|This is what much of my drive up I-59 and I-81 looked like last month.|
If you’re unfamiliar with the southeastern U.S., you might have never seen this. Having lived in North Carolina for 3 years, there were areas where we came to expect it.
So…what is kudzu? You can read the details, from the taxonomy to the history, on Wikipedia. To summarize, kudzu is an Asian-native vine that was introduced to the United States in the late 1800s and was encouraged as a soil-erosion control near interstate highways. Today, the vine is significantly invasive, covering complete mountainsides throughout the Appalachians.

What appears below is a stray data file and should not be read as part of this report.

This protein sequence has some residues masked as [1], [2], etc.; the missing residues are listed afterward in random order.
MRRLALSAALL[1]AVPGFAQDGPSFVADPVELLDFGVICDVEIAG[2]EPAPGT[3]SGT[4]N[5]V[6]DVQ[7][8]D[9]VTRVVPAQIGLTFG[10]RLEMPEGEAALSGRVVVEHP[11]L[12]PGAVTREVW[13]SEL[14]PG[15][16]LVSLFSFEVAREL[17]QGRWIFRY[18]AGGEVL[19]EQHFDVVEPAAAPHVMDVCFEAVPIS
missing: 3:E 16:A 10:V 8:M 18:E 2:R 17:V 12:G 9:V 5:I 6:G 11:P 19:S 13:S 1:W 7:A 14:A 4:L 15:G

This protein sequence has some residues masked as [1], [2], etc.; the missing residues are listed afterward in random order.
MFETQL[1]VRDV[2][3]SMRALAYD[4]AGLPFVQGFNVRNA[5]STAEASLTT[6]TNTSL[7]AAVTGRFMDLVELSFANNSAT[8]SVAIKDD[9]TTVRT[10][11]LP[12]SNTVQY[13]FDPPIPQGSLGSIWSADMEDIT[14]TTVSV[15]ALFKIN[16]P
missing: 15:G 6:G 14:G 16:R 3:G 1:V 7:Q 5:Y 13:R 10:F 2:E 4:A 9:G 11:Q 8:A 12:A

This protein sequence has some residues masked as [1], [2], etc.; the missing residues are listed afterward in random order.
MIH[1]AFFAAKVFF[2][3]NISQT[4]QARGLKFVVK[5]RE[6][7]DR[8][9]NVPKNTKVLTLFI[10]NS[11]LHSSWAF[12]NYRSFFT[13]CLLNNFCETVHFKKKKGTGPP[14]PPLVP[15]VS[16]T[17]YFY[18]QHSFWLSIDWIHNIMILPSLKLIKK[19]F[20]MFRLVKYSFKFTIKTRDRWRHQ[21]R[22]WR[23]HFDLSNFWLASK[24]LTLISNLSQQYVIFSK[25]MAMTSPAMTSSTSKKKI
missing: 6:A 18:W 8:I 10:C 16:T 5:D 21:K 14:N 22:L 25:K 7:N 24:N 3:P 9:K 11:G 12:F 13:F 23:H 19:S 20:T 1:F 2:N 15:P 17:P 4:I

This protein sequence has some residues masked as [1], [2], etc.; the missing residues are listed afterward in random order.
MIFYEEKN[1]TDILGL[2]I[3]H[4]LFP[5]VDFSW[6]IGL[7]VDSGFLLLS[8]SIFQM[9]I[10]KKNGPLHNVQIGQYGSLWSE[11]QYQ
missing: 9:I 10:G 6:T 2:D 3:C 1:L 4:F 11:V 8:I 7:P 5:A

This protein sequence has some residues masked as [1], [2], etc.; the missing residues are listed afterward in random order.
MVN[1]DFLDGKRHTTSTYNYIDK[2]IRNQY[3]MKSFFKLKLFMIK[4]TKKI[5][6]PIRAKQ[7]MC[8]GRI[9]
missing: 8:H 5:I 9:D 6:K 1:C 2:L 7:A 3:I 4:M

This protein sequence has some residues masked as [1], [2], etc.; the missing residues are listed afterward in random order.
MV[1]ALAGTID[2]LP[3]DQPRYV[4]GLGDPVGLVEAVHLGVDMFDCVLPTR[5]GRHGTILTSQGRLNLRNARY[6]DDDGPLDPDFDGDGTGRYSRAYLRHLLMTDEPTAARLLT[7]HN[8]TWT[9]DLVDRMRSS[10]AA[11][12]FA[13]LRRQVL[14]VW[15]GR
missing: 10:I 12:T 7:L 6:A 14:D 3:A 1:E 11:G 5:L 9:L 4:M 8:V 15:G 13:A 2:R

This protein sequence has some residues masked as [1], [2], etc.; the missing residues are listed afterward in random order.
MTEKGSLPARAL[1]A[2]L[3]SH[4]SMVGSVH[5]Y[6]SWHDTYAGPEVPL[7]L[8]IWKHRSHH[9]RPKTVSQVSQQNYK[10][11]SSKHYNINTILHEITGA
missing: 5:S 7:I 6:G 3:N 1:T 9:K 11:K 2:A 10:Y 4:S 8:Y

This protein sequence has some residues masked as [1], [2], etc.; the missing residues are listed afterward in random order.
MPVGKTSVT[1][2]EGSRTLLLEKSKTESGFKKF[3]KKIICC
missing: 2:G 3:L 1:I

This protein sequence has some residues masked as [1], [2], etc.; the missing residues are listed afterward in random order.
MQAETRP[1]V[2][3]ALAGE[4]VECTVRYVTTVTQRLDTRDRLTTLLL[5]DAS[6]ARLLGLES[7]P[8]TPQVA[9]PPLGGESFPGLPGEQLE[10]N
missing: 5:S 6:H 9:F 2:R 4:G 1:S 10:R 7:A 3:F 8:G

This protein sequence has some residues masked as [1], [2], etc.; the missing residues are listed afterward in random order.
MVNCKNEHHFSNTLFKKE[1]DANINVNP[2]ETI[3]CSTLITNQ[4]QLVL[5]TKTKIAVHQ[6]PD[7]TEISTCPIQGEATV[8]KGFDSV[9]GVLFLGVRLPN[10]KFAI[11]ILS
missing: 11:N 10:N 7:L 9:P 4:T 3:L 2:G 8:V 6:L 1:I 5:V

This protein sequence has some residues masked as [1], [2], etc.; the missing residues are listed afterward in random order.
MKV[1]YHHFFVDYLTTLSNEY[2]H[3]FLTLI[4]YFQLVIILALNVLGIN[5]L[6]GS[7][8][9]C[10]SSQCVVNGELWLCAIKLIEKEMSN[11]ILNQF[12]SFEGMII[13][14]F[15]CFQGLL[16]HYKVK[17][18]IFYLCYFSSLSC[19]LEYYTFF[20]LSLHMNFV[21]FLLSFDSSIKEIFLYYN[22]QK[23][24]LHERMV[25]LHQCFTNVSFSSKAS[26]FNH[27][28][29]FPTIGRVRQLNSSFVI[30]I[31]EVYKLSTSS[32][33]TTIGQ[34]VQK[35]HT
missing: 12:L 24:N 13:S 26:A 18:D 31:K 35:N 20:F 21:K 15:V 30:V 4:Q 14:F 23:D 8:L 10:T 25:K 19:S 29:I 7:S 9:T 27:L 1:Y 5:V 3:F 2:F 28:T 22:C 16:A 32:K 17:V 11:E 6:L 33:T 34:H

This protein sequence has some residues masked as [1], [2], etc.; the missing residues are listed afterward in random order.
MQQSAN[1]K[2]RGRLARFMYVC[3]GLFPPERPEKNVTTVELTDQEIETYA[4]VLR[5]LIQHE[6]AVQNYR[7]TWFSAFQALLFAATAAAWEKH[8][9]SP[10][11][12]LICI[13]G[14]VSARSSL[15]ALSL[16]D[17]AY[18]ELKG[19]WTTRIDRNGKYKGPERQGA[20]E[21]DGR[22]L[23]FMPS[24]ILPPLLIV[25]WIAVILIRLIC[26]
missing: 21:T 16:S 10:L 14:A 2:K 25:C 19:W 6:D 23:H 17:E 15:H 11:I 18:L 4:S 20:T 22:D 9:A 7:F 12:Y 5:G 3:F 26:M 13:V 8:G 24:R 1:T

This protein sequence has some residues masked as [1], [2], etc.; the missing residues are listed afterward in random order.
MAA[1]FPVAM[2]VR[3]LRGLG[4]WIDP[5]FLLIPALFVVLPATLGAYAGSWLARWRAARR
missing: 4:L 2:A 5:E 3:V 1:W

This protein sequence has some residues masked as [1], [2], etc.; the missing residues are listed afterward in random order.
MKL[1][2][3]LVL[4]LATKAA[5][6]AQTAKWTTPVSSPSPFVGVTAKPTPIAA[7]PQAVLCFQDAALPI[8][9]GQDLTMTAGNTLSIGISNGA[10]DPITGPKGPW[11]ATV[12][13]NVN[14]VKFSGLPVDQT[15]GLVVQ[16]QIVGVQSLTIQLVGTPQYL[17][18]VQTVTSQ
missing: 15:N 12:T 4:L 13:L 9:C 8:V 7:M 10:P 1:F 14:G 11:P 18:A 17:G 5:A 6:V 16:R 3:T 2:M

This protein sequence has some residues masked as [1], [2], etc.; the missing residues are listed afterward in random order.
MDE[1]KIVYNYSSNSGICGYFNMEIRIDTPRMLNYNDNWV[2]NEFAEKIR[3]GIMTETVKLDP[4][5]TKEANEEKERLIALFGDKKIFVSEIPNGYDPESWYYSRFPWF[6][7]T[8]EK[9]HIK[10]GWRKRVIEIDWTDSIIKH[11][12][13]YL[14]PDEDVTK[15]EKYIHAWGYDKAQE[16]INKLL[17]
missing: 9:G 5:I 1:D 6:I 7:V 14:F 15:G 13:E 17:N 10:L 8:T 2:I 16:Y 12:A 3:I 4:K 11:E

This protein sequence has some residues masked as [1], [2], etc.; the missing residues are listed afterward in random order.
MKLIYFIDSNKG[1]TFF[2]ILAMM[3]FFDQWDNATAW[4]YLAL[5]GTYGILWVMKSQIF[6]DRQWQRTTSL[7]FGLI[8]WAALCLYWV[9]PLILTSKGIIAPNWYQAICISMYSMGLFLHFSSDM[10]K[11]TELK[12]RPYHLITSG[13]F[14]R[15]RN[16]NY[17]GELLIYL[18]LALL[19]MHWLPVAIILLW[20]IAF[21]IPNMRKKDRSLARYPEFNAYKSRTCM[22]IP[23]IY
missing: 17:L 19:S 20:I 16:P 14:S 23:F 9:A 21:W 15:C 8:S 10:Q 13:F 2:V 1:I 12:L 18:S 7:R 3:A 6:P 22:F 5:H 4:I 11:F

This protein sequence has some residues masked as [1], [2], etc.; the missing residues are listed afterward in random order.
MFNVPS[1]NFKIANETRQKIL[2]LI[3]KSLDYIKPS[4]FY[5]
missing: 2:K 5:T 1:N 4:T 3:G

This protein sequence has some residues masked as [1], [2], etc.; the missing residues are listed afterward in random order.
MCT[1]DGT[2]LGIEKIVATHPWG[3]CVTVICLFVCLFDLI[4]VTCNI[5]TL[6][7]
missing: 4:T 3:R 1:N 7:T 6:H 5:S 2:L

I saw it all over the place on our drive up I-59 and I-81…and it was disturbingly fascinating seeing it in its prime after living in non-kudzu-infested Nebraska for 2 1/2 years. The vines allegedly can grow one FOOT per day…and there are even legends of folks hearing the vine as it grows! It covers hillsides, meadows, trees, buildings, power poles and even electrical lines like an enormous plush green blanket.
Kudzu is indeed edible, and on Alton Brown’s 2006 television special Feasting on Asphalt, Brown stopped in Cashiers, NC and demonstrated how you can cut the youngest leaves for salad. Kudzu is also used to make jelly, soaps and lotions. The Asians have claimed kudzu’s medicinal benefits.
There’s been recent research about letting cattle graze on kudzu, both as an attempt to control the plant, but also for the benefit of the cattle, since it would be cheap, nutritious feed. Others have come up with ways to profit from kudzu.
This biking blogger offers some more history and perspective on the weed. In particular like the map he cites showing the kudzu growth areas in the U.S.